25 years ago, Britain experienced the stock market crash known as Black Monday. Have we learnt its lessons, or is history about to repeat itself? Matthew Partridge investigates.
On Monday 19 October 1987, ‘Black Monday’, a wave of selling swept global markets. It began in the Far East (the first markets to open that day). Then the London market crashed from the open, followed by America.
By the time Wall Street closed, the Dow Jones index had fallen by 22.6%, the largest daily percentage drop in its history. The FTSE 100 closed down 11%. The FTSE and the Dow didn’t bottom out until mid-November, having fallen by around 35% from their 1987 peak. Others were hit even harder – New Zealand’s market fell by around 60% from its peak.
What prompted the fall?
While the scale and speed of the crash was stunning, it wasn’t entirely out of the blue. US share prices had fallen by around 10% the previous week. Since the summer of 1986, the Federal Reserve had been raising interest rates (from just below 6% to just above 7%) to contain inflation. Unexpectedly bad US trade data released on Wednesday 14 October had raised fears of further hikes.
News that America was introducing laws to remove many of the tax benefits of mergers and takeovers may also have played a part. Also, both the FTSE 100 and the Dow Jones had enjoyed rapid gains earlier in the year – the UK index had risen by more than 40% since the start of 1987, the Dow by nearly 30% – and many investors believed the market was overvalued.
But in terms of what caused the crash, surveys carried out in the US at the time by Robert Shiller of Yale University found that most investors blamed the price falls themselves and the general sense of panic. In Britain, it didn’t help that the Great Storm had left many traders and brokers unable to get to their desks in London, reducing liquidity.
But why the scale of the fall?
While the market may have been psychologically ripe for a correction, the size of the fall was made much worse by computer programs that automatically bought and sold shares as markets moved. Widespread use of ‘portfolio insurance’ – meant to hedge against losses by cutting investors’ exposure as stocks fell – saw huge numbers of sell orders kick in all at once.
As trader Paul Tudor Jones, who forecast the crash and reportedly made $100m betting on it, told analyst Joel Ramin in an interview in 2000, “The crash was… eminently forecastable to somebody who understood the measure of derivatives and how large they had grown in such a relatively short period of time… you knew that if you ever got to a point where the market started to go down… the selling would… cascade [not] dry up”.
How did the authorities react?
The Fed, fearing a repeat of the 1929 Wall Street crash, said on the Tuesday before markets re-opened that it would “serve as a source of liquidity to support the economic and financial system”. It ensured that brokerages, banks and even clearing houses had access to enough credit to prevent forced selling, supplying an estimated $17bn to the banking system in total. It also cut interest rates. Similar action was taken in Britain.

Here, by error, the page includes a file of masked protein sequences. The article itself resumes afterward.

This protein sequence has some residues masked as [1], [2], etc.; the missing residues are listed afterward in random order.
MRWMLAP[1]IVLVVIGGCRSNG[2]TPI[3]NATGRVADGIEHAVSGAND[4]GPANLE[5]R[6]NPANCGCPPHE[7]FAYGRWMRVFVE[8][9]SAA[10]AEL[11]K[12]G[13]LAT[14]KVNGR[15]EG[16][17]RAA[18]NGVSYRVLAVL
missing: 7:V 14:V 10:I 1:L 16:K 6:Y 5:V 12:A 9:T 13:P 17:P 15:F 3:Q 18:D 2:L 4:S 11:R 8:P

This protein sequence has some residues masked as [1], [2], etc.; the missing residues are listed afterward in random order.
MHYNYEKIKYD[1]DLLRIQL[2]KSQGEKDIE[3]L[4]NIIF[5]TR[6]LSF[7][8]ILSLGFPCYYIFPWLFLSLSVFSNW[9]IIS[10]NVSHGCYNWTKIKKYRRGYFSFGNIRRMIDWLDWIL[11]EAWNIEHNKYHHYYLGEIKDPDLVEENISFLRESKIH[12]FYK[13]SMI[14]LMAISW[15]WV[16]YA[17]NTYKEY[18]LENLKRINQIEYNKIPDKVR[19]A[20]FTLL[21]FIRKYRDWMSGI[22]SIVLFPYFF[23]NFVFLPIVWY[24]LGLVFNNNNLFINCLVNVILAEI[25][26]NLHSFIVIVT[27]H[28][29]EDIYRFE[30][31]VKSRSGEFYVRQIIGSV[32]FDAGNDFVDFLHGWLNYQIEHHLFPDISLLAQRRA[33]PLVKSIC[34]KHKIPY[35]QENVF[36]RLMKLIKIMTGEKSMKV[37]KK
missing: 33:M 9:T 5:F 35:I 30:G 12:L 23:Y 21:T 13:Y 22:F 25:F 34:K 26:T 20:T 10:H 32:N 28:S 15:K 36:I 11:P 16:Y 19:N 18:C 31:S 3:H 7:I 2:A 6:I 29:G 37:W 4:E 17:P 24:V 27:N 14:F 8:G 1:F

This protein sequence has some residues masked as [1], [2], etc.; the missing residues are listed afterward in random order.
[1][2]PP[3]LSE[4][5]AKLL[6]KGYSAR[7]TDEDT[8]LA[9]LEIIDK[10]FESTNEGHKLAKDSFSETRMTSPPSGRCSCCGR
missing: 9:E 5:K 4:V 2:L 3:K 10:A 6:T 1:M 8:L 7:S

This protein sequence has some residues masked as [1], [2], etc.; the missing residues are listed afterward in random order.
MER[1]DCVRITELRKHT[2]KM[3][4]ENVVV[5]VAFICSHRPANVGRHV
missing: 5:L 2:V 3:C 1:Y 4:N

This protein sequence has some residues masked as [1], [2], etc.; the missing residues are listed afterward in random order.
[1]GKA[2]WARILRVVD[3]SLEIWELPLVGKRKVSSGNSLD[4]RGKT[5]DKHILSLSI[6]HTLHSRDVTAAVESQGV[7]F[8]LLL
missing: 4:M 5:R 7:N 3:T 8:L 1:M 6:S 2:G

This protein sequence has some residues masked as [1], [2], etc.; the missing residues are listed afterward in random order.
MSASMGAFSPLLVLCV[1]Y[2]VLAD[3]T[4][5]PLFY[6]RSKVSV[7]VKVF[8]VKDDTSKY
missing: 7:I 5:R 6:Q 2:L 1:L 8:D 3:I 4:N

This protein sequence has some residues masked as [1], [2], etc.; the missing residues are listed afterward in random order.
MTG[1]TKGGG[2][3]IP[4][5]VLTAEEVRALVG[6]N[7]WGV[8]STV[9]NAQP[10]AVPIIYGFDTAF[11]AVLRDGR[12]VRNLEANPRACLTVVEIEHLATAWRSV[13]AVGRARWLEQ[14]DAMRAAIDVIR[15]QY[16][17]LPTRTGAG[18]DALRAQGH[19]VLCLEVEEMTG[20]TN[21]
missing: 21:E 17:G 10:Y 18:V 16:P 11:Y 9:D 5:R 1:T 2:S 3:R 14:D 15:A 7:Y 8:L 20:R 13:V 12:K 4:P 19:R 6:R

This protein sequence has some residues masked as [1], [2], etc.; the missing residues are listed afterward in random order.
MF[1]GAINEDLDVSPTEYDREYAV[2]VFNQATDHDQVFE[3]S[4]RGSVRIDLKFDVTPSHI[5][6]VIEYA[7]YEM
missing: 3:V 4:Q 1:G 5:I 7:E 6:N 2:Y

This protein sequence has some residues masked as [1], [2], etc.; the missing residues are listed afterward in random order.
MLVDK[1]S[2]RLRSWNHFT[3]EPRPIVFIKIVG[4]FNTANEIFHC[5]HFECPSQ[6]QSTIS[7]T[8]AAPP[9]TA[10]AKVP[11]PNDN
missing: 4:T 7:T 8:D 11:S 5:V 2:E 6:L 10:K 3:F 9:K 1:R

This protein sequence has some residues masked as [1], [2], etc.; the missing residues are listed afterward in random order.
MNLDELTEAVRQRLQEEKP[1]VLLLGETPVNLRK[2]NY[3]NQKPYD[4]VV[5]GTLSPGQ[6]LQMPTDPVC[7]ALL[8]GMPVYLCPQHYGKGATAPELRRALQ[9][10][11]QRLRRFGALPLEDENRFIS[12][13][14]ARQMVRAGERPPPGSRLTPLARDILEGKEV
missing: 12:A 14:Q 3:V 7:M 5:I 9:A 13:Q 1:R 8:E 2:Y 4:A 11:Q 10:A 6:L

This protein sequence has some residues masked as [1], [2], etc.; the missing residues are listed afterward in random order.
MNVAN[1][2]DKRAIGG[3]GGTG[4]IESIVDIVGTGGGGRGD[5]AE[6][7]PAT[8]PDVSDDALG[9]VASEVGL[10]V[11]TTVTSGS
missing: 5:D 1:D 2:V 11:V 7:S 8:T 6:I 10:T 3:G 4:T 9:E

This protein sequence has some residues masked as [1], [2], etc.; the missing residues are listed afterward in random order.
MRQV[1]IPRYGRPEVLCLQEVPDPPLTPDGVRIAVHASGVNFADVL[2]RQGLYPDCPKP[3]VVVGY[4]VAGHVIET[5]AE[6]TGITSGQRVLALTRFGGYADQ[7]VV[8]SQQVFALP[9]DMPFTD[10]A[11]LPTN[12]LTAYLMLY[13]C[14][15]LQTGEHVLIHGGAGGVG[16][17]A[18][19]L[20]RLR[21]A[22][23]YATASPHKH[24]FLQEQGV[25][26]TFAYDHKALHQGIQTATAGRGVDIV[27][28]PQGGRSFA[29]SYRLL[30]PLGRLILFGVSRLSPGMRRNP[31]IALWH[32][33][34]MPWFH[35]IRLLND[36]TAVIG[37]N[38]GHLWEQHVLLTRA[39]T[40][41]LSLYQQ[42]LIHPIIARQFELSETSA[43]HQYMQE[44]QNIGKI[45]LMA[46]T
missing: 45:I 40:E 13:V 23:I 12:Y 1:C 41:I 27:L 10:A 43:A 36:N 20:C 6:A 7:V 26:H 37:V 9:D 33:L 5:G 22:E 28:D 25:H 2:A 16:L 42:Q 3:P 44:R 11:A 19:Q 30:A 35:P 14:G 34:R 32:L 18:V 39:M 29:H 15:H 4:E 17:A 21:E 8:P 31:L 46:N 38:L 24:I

By the year end, notes Tom Stevenson in The Daily Telegraph, “the FTSE 100 [was] marginally higher than [where] it started and within two years had regained the pre-crash peak”. As financial historian George Blake notes, “as far as the real economy was concerned, Black Monday witnessed ‘the crash that never was’”. There was no recession: consumers kept spending and profits kept rising.
What about the long-term consequences?
Many argue the crash sowed the seeds of future crises. As Simon Goodley of The Guardian notes, the Fed’s action “signalled the start of the creation of moral hazard, where bankers began believing that no matter how expensive their miscalculations, they would always be saved”.
Also, to prevent liquidity drying up in future, the Securities & Exchange Commission forced firms to increase price transparency, and develop systems for executing small orders automatically. This was done with the best intentions, but gave rise to today’s much-criticised high frequency trading (HFT) – near-instant automatic share trading.
Could it happen again?
We wouldn’t bet against it. Two years ago, the Dow Jones plunged by nearly 10% in minutes. It quickly recovered, but regulators blamed HFT – yet little has been done to discourage it. Many of the factors present in 1987 are still with us: poorly understood automated trading; a US stockmarket that’s overvalued (judging by the cyclically adjusted p/e ratio, the S&P 500 is dearer today than it was then). If investors start fretting over interest rates, markets could be vulnerable indeed.
How the crash nearly sank a float
One big flotation that was affected by the crash involved the sale of a substantial stake in oil giant BP (British Petroleum) by the British government. As is standard, several investment banks had underwritten BP’s shares, which meant the banks had to buy them at the float price if demand was lacking. Unsurprisingly, after the crash the banks tried to get the government either to renegotiate the deal or postpone the flotation.
As then-chancellor Nigel Lawson recounts to The Guardian, “[Wall Street] lobbied Alan Greenspan and got him to make representations to the Bank of England that I should be stopped from going ahead”. But with the backing of Margaret Thatcher, the float happened as planned. However, the Bank of England did agree to limit the banks’ losses by guaranteeing to buy BP shares at a price well below the market level.